Solutions for every walk of life. For example, our health (life expectancy has increased from about 50 to about 80 the past 150 years); our ability to connect physically (planes, trains and automobiles, etc.) or virtually (Facetime, Teams, Zoom, Duo, smartphones, etc.); or moral evolution (more opportunities for all people no matter their ethnicity, race, gender, sexual orientation, etc.).
My first boss after college was one of those industrious, curious, relentless optimists. Howard Boasberg passed away peacefully last month at 87 years old after living a full life that included starting The Boasberg Company to compete from little ol’ Kansas City with PR and communications agencies 100 times our size from New York or Chicago. We worked on prestigious national and global brands in consumer products, pharmaceuticals, financial services, telecommunications, sports, healthcare and more. In all three phases, “Boasberg” was in the company name long after he retired because “Howie,” as he was affectionately called by colleagues, clients and the community, provided dozens of professionals the opportunity to be challenged, learn and grow. Many of us still stay connected and call it “the best place I’ve ever worked.”
Howie taught me a foundational lesson that I’ve applied throughout my professional and personal life. I was three months out of school and facing a significant problem with an unhappy client who demanded an answer in the next hour. The person I reported to was traveling and unavailable so with some trepidation, I reluctantly knocked on the president’s office door. Howie welcomed me with a big smile and wanted to know how I was doing? He knew I wouldn’t have been there if I didn’t have a huge business problem, but he put me at ease quickly by asking about me.
I described the problem with as much context as I could give with my limited experience. He listened intently. I thought the next words out of his mouth would be something to the ilk of, “Well, here’s what we’re going to do…” or “Why don’t we…”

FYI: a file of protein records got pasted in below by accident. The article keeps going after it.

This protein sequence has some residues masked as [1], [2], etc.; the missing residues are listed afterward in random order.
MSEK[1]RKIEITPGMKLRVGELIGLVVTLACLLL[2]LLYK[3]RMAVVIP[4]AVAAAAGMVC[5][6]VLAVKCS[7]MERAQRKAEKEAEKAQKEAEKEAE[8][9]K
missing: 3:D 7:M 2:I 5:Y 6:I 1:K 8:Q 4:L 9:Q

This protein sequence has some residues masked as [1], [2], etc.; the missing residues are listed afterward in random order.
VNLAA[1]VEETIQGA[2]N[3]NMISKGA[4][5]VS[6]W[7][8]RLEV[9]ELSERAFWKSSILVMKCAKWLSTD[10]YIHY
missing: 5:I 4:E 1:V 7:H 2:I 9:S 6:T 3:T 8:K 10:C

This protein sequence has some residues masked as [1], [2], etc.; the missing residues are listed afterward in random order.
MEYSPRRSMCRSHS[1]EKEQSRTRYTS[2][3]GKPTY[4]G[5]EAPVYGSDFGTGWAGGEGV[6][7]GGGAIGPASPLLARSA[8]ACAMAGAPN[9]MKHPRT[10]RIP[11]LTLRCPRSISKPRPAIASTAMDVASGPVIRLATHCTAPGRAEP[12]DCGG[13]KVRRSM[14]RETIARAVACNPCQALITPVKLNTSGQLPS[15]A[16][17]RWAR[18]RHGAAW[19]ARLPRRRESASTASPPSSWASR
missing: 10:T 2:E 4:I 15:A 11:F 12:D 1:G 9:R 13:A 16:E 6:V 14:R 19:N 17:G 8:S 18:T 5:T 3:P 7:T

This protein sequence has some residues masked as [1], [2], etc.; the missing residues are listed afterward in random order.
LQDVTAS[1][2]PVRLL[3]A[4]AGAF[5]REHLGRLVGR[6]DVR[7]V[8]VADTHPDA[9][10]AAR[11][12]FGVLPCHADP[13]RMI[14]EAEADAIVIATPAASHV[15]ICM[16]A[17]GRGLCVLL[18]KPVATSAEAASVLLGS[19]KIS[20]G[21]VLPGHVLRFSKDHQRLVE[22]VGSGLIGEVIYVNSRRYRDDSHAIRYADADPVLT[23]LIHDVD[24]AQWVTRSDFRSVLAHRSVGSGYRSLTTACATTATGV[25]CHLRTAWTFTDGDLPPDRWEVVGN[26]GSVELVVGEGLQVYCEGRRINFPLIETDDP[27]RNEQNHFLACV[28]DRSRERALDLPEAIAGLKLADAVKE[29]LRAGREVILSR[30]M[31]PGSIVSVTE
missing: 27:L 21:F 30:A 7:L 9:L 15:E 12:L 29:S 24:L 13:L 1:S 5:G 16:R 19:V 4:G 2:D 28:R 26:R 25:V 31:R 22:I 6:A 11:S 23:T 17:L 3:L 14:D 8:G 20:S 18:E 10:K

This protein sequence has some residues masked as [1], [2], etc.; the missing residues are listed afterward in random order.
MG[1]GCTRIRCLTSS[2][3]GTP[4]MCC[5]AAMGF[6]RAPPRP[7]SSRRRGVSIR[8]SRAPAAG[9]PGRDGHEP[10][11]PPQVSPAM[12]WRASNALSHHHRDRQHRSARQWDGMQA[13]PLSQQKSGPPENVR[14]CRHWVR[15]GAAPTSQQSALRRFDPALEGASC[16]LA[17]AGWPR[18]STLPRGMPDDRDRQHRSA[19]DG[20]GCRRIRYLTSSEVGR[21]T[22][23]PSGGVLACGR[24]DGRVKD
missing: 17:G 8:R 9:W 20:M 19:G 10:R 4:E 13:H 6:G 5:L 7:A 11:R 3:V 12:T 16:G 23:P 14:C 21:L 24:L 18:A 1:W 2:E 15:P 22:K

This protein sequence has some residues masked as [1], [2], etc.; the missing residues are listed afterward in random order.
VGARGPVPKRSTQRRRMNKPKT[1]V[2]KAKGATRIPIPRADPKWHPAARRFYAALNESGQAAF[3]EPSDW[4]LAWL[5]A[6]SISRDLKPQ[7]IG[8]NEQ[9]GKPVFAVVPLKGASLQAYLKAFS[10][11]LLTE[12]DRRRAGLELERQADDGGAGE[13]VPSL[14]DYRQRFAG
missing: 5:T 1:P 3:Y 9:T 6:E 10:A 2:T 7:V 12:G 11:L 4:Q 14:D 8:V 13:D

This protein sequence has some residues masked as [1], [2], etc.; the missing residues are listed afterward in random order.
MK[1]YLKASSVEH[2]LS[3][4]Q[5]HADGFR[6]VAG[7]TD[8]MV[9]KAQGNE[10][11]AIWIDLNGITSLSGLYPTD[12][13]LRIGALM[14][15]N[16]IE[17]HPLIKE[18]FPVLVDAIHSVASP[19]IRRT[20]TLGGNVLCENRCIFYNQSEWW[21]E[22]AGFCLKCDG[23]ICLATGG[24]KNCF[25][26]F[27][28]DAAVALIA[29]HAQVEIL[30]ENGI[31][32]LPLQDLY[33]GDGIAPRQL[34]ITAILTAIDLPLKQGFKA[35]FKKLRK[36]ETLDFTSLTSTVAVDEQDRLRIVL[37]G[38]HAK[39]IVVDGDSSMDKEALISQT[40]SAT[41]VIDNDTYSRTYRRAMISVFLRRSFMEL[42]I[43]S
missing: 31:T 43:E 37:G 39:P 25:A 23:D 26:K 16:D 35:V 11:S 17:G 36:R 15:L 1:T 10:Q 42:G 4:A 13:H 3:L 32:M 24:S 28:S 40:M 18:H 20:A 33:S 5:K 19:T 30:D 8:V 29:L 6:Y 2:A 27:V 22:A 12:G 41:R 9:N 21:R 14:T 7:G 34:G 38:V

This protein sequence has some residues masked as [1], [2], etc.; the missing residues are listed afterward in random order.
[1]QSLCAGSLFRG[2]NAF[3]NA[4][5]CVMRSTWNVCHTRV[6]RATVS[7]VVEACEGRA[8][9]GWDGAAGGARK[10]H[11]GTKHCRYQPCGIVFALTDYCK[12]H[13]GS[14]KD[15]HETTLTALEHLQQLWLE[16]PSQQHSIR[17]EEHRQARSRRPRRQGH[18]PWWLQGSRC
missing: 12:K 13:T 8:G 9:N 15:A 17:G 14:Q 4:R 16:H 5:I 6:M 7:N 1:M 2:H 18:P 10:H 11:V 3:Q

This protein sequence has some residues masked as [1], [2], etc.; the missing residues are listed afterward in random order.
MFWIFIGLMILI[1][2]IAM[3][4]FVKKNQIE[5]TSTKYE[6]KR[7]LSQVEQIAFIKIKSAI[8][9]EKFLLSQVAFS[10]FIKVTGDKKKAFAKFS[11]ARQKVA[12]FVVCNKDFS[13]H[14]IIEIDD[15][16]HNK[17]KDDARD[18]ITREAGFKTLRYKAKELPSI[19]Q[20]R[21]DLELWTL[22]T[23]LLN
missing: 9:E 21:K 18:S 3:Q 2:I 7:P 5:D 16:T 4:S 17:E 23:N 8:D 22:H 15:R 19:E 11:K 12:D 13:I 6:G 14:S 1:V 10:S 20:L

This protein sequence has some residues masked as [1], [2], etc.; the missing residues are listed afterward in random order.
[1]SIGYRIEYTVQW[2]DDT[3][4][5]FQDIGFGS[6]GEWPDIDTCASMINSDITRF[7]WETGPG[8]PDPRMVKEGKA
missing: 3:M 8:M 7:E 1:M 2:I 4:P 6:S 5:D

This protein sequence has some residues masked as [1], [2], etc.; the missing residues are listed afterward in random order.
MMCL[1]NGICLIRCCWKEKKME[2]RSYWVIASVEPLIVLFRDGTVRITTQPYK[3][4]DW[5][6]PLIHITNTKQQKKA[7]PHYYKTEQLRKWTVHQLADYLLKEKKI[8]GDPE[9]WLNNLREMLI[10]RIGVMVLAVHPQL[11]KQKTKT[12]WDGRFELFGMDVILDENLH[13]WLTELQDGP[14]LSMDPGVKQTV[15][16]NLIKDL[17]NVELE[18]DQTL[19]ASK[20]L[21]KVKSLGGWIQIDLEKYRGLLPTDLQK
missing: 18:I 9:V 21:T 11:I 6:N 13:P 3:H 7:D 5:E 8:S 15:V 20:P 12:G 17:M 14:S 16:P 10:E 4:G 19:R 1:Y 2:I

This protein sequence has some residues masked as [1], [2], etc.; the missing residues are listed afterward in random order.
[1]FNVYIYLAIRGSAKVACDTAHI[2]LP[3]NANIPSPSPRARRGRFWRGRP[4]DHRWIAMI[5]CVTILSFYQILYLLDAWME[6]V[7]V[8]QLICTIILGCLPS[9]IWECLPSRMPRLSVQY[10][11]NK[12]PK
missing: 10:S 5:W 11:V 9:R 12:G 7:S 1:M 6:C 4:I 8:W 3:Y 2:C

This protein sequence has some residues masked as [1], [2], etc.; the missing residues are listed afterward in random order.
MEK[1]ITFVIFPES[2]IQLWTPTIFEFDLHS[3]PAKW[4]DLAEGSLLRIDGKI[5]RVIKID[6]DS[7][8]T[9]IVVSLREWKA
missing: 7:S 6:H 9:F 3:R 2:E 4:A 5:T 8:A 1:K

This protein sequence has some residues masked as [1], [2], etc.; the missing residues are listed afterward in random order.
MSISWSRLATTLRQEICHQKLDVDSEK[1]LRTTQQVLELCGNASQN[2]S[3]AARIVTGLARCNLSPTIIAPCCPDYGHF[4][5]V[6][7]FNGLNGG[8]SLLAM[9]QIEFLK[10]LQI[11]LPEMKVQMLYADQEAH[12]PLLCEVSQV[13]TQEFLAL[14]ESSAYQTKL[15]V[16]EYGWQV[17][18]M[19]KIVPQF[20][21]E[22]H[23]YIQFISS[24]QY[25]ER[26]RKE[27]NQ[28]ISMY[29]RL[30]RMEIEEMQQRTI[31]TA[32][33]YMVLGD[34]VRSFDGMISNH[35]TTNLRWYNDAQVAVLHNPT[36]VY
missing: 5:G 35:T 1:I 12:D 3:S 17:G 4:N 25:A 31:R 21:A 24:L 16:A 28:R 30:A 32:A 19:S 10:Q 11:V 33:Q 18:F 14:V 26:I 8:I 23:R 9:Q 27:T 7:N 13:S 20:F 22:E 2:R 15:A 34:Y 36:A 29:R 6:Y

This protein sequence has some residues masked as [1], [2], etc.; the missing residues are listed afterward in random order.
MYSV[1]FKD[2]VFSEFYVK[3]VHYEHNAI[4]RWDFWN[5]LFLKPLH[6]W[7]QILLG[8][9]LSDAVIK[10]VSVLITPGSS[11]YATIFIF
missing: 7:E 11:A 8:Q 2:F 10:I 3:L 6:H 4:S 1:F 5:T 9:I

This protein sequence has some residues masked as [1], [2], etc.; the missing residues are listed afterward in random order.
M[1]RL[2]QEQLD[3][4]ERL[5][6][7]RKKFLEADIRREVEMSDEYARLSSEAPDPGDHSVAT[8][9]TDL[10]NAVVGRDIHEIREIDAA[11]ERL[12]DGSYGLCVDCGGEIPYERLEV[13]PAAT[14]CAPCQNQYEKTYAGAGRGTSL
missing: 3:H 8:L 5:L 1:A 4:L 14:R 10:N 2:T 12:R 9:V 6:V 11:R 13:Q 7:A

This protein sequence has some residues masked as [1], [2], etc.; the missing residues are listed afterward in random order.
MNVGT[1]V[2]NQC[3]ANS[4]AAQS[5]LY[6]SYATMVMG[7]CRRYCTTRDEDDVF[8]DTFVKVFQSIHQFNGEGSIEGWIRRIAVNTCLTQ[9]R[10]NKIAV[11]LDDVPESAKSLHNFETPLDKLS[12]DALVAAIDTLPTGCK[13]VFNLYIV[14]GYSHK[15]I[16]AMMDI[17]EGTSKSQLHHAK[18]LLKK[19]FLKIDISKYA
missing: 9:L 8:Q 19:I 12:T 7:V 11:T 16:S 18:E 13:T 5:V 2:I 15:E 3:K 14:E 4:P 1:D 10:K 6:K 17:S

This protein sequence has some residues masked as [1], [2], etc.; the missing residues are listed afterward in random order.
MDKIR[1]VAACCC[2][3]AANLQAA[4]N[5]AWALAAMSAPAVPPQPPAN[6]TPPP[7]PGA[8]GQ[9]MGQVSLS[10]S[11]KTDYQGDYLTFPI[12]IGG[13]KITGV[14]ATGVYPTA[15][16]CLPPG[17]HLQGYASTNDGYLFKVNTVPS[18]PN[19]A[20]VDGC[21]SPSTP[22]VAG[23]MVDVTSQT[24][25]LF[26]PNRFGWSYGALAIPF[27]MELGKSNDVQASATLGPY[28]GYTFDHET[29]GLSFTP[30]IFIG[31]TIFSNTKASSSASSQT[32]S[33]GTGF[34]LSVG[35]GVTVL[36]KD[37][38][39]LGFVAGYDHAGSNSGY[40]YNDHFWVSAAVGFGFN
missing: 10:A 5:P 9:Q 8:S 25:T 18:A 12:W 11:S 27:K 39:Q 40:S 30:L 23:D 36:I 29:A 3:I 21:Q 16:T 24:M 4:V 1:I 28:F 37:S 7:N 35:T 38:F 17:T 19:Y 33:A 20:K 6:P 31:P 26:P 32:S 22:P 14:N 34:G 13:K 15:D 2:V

Instead he asked: “What do you think?” I was stunned. I didn’t know what to think. I didn’t have the experience. I didn’t have an answer.
He said: “When you have problems, come with solutions.” He added that it doesn’t matter how much experience you have. What matters is that you give it thought first and come up with your own solution, and then talk to other team members and find the best solution together.
I passed on that principle to everyone I’ve ever led or hired including even those at the entry-level or interns. I told them they may not have years of experience, but they have a unique set of experiences drawn from their life, their family, their friends, interests and hobbies. And that had value, especially in the marketing profession where we’ve all been marketed to since we were four years old.
And I’m sure my colleagues passed it on too because so many wonderful people who worked with Howie are now in leadership positions at some of the strongest brands in Kansas City and nationally.
Howie lived his life focused on solutions, even when faced with life’s biggest challenges. When he had cancer, or the last couple of years when he had to have a portable oxygen tank with him at all times, he never stopped. He would tell me about his daily exercise regimen at our regular quarterly lunches. And he drove himself to lunch to meet me or legions of his other friends. He just kept moving.
It’s counter-intuitive but not accurate to say his legacy will live on in so many of us. It already has in so many of us for so many years.